Arizona cyberbully legislation tries to ban the sacred right to be annoying

Cyberbully law bans offensive or annoying speech, which is the whole point of the Constitution

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The language doesn't just cover serious criminal harassment or intimidation, though. It covers anything designed to annoy, discomfit or offend an audience that could range from the next-door neighbors to nerf herders from the outermost frontiers of Siberia.

Stalkers making a phone call or sending a text message have a pretty good idea who is going to receive the message.

Stifling open debate, not just cyberbullying

Online there's no way of knowing who the audience is.

Online the act of purposely annoying people is known as "trolling," as in being a troll, fishing for trouble. A troll is a starter of arguments, hurler of epithets, expounder of racist or debunked theories or thrower of monkey wrenches into the machine.

In French it's pronounced "provocateur."

In English (which Arizona requires) the historical and literary term for trolls has varied: satirist, iconoclast, crank, critic, whistleblower, protester, heretic, individualist, maverick, radical, lunatic and "my learned friends in Congress."

For most, the correct term is a##hole, but the language of the bill doesn't give any way to determine which annoying iconoclast in an online forum is a provocateur and which is an asshat.

There's also no way to draw a line between the words "terrify, intimidate, threaten, harass" – which are legitimate crimes defined by courts and laws elsewhere – and the words "annoy or offend," which are what happens around the dinner table at family gatherings or when anyone mistakenly brings up politics during coffee hour after church.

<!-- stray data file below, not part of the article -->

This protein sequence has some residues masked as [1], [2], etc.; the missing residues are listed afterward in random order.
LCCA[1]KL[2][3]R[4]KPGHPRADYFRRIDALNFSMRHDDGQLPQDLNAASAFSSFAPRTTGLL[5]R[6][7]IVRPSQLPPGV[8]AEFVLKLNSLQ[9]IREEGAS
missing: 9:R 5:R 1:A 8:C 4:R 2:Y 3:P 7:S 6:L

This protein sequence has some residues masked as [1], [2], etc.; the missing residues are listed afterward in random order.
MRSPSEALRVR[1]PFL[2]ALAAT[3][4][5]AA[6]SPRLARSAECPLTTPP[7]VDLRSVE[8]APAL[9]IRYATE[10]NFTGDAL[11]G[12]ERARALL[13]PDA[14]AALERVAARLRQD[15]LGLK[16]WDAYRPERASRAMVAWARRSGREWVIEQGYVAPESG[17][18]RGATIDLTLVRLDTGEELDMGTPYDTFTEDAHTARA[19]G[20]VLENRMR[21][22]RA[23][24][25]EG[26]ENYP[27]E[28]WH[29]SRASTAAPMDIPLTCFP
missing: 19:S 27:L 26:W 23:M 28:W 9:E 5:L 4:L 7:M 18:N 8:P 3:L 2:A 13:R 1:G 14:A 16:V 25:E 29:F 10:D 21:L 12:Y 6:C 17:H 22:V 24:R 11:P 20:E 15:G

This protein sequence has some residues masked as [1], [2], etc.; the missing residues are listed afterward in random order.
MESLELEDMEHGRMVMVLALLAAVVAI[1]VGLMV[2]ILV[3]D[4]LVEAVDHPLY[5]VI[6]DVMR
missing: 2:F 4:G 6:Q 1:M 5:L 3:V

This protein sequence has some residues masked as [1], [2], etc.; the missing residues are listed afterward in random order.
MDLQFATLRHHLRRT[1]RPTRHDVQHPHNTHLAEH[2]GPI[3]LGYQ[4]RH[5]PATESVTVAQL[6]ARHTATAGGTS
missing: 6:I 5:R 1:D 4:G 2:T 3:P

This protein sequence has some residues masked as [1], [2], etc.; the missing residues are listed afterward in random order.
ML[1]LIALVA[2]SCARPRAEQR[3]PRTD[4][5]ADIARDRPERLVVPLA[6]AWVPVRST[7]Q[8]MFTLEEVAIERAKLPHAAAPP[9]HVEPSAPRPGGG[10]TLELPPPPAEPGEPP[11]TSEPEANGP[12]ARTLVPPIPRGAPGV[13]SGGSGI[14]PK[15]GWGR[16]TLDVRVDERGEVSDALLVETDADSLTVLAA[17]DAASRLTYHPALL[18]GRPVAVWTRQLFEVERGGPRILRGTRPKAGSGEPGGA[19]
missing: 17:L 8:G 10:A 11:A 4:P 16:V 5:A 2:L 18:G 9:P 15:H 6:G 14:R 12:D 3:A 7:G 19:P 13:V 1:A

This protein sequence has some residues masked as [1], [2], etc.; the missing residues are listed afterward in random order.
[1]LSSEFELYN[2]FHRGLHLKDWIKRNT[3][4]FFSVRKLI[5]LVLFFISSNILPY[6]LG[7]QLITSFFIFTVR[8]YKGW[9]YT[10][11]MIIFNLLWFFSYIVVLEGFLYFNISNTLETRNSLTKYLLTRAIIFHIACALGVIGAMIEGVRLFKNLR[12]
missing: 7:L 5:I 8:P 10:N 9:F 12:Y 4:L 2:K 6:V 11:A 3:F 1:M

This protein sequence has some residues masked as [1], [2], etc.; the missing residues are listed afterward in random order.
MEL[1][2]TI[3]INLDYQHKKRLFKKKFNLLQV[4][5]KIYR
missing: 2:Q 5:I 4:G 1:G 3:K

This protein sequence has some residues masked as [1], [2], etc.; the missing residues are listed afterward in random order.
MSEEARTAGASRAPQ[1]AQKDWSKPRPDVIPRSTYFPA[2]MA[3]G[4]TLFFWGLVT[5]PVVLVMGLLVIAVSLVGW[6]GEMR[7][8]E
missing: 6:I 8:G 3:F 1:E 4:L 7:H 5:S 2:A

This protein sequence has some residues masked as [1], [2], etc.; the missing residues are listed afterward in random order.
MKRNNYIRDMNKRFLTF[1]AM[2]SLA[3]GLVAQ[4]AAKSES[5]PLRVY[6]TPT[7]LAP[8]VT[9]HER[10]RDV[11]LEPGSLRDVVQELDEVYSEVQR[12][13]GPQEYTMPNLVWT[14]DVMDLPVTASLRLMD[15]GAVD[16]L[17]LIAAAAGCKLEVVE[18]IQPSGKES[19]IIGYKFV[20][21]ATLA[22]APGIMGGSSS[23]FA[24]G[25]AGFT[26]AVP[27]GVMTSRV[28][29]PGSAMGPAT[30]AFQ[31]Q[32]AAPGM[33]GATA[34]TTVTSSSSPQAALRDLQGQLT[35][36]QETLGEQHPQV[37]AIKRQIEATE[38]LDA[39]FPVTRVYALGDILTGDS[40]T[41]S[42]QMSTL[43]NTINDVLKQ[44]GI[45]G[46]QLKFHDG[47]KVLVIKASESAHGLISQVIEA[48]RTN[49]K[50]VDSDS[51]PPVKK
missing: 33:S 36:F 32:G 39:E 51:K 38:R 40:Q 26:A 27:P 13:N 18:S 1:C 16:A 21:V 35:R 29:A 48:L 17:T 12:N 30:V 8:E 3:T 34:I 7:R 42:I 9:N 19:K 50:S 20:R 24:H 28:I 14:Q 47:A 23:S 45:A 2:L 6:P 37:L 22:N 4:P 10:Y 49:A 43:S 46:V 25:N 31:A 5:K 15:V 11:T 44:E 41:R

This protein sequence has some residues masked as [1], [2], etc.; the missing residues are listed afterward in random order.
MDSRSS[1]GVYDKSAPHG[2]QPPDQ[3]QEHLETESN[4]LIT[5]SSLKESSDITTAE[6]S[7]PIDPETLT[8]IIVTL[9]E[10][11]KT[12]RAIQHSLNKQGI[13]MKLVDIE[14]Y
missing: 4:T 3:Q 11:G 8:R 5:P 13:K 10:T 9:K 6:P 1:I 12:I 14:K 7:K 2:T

Banning anything likely to annoy anyone who might read something posted online would eliminate most open discussion of any issue, political, religious or social.

It might keep some from being offended, but it would keep far more from being enlightened by the revelation that not everyone believes the same unquestioned opinions they do.

Annoying others is the point, not the offense

That opportunity for discussion – and the chance to be annoyed and offended by it – is the reason our whole political system was set up as a system of checks and balances. It's a way to let opposing extremes come together and compromise on reasonable, practical decisions they both hate, but that benefit the country as a whole.

Most trolls are not doing anything noble, or literary or even defensible by pissing people off on purpose. They're just trying to stir up a little excitement and prove their significance.

Some are legitimate freethinking, counterintuitive interpreters of culture keeping up the American tradition of taking no idea as too sacred to be attacked, even if only to see if it makes enough sense that it can be defended.

Even some of them are asshats.

Photo Credit: 

Reuters

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